What are the symtoms?

When we think of the symptoms that might present in mitochondrial disease, we need to think of the organ systems that work the hardest and the longest and so require the most energy. Also, the complex specialisation of mitochondria within each cell causes a dizzying array of symptoms that mitochondrial specialists have come to recognise as characteristic of this illness. 

Symptoms may be absent in healthy people who have silent genetic defects, or can be complex and multiple in a person with advanced disease. Many combinations of symptoms are also possible, even in those people with exactly the same genetic defect!

Therefore, with so many illnesses looking like mitochondrial disease and mitochondrial disease looking like so many illnesses, how do we know which is which?

 Firstly, we must suspect mitochondrial disease when: 

  1. a ‘common diseas’ has atypical features; and/or
  2. three or more organ systems are involved; and/or
  3. recurrent setbacks or flare-ups occur with infections in a ‘normal’ chronic illness.

The most common symptom is fatigue. This is not the type of fatigue one experiences after a busy day. Rather it feels like ‘hitting the wall’. Often when mitochondria are well rested, a person can achieve what they want and appear ‘normal’. However, in times of excess energy loss, high physical stresses or poor energy input, the person may feel extremely fatigued and often struggles to simply get out of bed.

These energy level fluctuations can make it difficult for a person to present their case to a practitioner. Overall, like most mitochondrial symptoms, the fatigue will progress over time, although at vastly different rates for different people.

The highest energy user in our body is our brain. The brain works constantly in the background, monitoring and controlling most of our bodily functions to the point where it requires 20% of our total energy input. The main neurological symptoms of mitochondrial disease include developmental delays, mental retardation or regression, dementia, seizures (especially atypical or refractory ones), coma, neuro-psychiatric disturbances, atypical cerebral palsy, myoclonus (brief, involuntary muscle twitching), movement disorders, ataxia (poor coordination), migraines and strokes.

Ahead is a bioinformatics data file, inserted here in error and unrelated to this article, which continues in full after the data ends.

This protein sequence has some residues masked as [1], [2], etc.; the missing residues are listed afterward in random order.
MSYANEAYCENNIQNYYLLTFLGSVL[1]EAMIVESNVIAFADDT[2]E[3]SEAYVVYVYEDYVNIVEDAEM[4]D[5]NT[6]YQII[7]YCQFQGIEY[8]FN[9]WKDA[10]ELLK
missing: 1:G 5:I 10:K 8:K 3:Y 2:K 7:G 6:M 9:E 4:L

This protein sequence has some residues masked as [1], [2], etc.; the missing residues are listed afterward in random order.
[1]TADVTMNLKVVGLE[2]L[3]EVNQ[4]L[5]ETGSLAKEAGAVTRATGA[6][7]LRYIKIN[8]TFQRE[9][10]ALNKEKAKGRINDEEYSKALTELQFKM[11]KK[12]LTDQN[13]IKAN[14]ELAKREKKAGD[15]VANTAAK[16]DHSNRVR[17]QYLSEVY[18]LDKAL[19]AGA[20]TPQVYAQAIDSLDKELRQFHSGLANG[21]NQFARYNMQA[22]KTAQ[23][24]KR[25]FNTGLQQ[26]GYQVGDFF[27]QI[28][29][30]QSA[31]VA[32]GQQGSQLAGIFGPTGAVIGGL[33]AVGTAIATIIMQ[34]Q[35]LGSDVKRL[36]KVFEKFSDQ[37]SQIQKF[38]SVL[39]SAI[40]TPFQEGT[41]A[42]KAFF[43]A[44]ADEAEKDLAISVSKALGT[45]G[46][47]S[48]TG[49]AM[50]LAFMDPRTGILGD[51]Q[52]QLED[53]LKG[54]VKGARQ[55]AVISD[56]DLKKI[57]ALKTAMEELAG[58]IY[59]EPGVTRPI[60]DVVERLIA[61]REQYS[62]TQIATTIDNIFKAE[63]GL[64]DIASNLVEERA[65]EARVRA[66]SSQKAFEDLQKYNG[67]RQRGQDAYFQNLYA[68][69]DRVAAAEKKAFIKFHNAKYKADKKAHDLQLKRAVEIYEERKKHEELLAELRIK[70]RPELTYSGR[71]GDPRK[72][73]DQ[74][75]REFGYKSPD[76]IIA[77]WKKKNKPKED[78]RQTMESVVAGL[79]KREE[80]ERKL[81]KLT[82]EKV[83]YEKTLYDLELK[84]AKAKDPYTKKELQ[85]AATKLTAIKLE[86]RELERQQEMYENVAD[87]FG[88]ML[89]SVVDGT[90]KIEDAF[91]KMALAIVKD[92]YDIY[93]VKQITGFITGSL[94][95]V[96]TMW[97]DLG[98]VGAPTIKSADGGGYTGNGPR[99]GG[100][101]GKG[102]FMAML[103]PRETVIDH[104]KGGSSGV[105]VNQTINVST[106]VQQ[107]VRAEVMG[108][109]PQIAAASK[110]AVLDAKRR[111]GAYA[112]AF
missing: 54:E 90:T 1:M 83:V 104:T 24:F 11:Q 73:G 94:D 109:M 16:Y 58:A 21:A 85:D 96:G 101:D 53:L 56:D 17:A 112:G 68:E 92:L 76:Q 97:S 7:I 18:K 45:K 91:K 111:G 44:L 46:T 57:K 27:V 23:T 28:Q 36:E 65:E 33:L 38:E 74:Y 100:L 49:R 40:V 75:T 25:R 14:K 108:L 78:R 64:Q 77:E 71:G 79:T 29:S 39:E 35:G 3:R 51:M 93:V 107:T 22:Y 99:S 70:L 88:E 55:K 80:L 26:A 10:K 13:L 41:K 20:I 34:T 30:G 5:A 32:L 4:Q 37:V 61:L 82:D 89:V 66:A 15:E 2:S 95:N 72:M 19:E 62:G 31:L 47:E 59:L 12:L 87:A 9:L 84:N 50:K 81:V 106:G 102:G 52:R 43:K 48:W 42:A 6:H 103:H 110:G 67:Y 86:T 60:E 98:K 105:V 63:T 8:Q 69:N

Symptoms relating to muscles and nerves include weakness (may be intermittent), altered nerve sensation, fainting, temperature regulation problems, low muscle tone, muscle cramping or pain, and recurrent rhabdomyolysis (rapid muscle breakdown).

As our ears and eyes rarely rest, visual loss or blindness, and deafness (often intermittent) are another common feature of mitochondrial disease. Weak eye muscles may present as droopy eyelids (ptosis), and difficulty in moving the eyes together. Night blindness and colour-vision deficits are other less common but possible symptoms.

The bowel can show symptoms such as gastro-oesophageal reflux (indigestion), delayed gastric emptying (feeling full a lot), constipation, pseudo-obstruction, chronic or recurrent vomiting, and sometimes difficulties in swallowing. Unfortunately, these complaints are common so it is hard to determine their cause.

The kidney, heart and liver are often the forgotten high energy organs, but are very significant because their deterioration plays vital roles in the patient’s prognosis. Nephrotic syndrome, the loss of important electrolytes in ‘leaky kidneys’, heart arrhythmias, heart blocks, cardiomyopathy (large heart), and unexplained liver abnormalities are some of the earlier signs that could lead to the events of kidney, heart or liver failure.

Diabetes, short stature, an underactive thyroid or parathyroid, excess body hair, exercise intolerance not in proportion to weakness, hypersensitivity to general anaesthetics, and symmetrical fatty lumps in the skin are other symptoms to alert someone of possible mitochondrial disease.

In children, symptoms such as IUGR (poor growth inside the womb), unexplained low muscle tone, weakness, failure to thrive, infantile spasms, unexplained seizures/fits, microencephaly, and a family history of SIDS should be investigated further, especially if the child does not progress or seems to be slowly deteriorating.

The diagram on the right shows a summary of possible mitochondrial symptoms. Over time as we study and further understand this illusive illness, we will be better equipped to diagnose it.